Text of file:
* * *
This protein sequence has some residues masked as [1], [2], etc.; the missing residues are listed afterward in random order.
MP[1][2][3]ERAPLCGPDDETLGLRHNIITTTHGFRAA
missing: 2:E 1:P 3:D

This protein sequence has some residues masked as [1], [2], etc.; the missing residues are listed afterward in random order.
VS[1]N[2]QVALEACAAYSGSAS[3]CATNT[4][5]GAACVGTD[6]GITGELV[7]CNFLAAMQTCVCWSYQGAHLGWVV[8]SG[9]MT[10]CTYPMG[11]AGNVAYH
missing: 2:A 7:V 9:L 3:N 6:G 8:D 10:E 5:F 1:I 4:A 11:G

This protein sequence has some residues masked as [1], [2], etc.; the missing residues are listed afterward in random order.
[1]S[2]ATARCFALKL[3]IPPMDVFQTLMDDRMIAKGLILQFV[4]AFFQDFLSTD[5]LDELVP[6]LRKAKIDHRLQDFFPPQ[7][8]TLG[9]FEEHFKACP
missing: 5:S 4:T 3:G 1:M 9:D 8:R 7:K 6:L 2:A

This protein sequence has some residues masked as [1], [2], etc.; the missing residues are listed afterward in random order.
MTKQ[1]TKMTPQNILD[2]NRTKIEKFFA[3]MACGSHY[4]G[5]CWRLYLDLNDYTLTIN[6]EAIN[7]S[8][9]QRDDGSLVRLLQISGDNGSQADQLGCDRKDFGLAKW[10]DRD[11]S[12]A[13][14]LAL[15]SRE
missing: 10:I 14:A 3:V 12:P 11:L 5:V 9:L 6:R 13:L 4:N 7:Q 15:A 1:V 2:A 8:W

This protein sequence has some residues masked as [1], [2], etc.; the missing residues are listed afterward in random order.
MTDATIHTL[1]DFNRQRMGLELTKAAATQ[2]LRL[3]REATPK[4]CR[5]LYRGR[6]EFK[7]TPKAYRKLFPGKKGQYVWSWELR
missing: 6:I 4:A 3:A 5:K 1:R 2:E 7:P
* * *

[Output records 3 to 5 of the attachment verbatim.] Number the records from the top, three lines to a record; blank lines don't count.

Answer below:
This protein sequence has some residues masked as [1], [2], etc.; the missing residues are listed afterward in random order.
[1]S[2]ATARCFALKL[3]IPPMDVFQTLMDDRMIAKGLILQFV[4]AFFQDFLSTD[5]LDELVP[6]LRKAKIDHRLQDFFPPQ[7][8]TLG[9]FEEHFKACP
missing: 5:S 4:T 3:G 1:M 9:D 8:R 7:K 6:L 2:A

This protein sequence has some residues masked as [1], [2], etc.; the missing residues are listed afterward in random order.
MTKQ[1]TKMTPQNILD[2]NRTKIEKFFA[3]MACGSHY[4]G[5]CWRLYLDLNDYTLTIN[6]EAIN[7]S[8][9]QRDDGSLVRLLQISGDNGSQADQLGCDRKDFGLAKW[10]DRD[11]S[12]A[13][14]LAL[15]SRE
missing: 10:I 14:A 3:V 12:P 11:L 5:V 9:L 6:R 13:L 4:N 7:Q 15:A 1:V 2:A 8:W

This protein sequence has some residues masked as [1], [2], etc.; the missing residues are listed afterward in random order.
MTDATIHTL[1]DFNRQRMGLELTKAAATQ[2]LRL[3]REATPK[4]CR[5]LYRGR[6]EFK[7]TPKAYRKLFPGKKGQYVWSWELR
missing: 6:I 4:A 3:A 5:K 1:R 2:E 7:P